The Tipping Point: It’s pretty apparent from Harvey’s otherappearances on the show that Letterman’s Producers booked him for the sole purpose of causing a TV train wreck that channel surfers would be forced to stop an ogle. So when Letterman literally bans Harvey from the show, he’s essentially saying “hosting my own show is not worth the ordeal of talking to this man for four minutes.”
At 3:20, when Letterman’s staff officially decide to deploy the nuclear warhead of talk show interviews, the superimposed thought balloon. Either that, or Harvey’s brain has become so powerful that it can materially manifest donuts (although I’m not sure I’d be willing to eat a donut that came out of Harvey Pekar’s head).
The comments below the video, wherein people almost unanimously support Pekar as a “working class hero” and denounce Letterman as a “smug hypocrite.” I’m not saying I disagree with the latter, but really? A working class hero? John Lennon would not approve.
The Guest: Before cowgirl Madonna, Kaballah Madonna, and Guy Ritchie-ruining Madonna, there was filthy sex goddess Madonna. Here, she punishes Dave for making jokes about her promiscuity and unseemly nature by graphically detailing her sex life and cursing like a sailor.
The Tipping Point: Really, it’s Dave’s fault. He just had to push her. And after he spends the opening minute of the interview trying to get Madonna to kiss an audience member, she signals the beginning of his penance by calling him “a sick fuck.” From the look on Dave’s face, he knows things are only going to get worse from there.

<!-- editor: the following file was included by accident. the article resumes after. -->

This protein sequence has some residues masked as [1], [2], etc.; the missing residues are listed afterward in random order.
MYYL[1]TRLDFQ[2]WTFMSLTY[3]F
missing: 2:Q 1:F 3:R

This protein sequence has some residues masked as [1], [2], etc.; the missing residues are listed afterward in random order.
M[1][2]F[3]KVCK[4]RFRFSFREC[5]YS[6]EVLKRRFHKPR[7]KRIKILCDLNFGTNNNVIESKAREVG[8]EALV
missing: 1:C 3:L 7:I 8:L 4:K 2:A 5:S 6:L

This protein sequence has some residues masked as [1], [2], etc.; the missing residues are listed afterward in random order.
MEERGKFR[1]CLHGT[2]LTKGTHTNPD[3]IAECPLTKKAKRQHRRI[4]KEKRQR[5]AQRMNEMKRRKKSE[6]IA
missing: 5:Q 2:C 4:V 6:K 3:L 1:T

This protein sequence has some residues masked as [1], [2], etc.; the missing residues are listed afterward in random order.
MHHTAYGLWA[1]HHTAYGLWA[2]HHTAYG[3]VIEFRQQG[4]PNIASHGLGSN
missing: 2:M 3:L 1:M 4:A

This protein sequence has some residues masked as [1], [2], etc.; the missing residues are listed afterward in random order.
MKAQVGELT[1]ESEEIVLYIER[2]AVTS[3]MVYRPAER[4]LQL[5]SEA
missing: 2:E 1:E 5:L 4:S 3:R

Madonna gives Letterman her underwear and tries to get him to smell them, likens the boom mic to a big black dick, and turns every possible instance of sexual suggestiveness into a joke about her aching vagina. The whole interview is essentially your high school theatre class. Or possibly a Cracked article.
Madonna calls “untrue rumor” an oxymoron, which implies that she believes all rumors to be true. Therefore, I’d officially like to start the rumor that Madonna is only adopting kids so she can eat them when the End Times come. Then she and Alanis Morisette will hang out in a ranch house and compose ill-informed songs about linguistic concepts.
When she accuses Charles Barkley of “not understanding the meaning of friendship,” marking the most unlikely celebrity beef of all time.
By 13:20, they actually settle into a pretty awesome Abbot and Costello-ish routine culminating in one of Dave’s best zings of all time (at 14:55). The rest is entertaining enough that it actually made me want to see them do a national tour where they just talk to each other until they’re so full of hate that the show falls apart.
1. Crispin Glover
The Guest: Twenty years later, debate still rages in the lamer corners of the Internet as to whether this is footage of Crispin Glover, world’s best actor, or Crispin Glover, world’s highest man. Fake or real, it’s worth watching if only to see Paul Shaffer with slightly more hair.
The Tipping Point: Whatever tipping point preceded this display of drug-induced self-reproach and pale nerdy flexing happened long before the interview took place. My question is how they did a rehearsal interview without realizing the guy was on a mountain of angel dust big enough to have been the remains of a wildfire in heaven.
Always on the cutting edge of fashion, Crispin perfectly models his six-inch platform shoes by directing a high kick directly at Dave’s face.
About halfway through, Glover proves that an incredibly high man can still read Variety. That’s right before he says “I’m strong,” then flexes muscles large enough to make you think “oh wow, he actually is kind of strong,” and then “David is in grave danger.”
Seriously, what the hell was in that case? Human eyes? Victorian flatware? I really want to know.
When not collecting moments we'd rather forget, Michael is head writer for and co-founder of Those Aren't Muskets!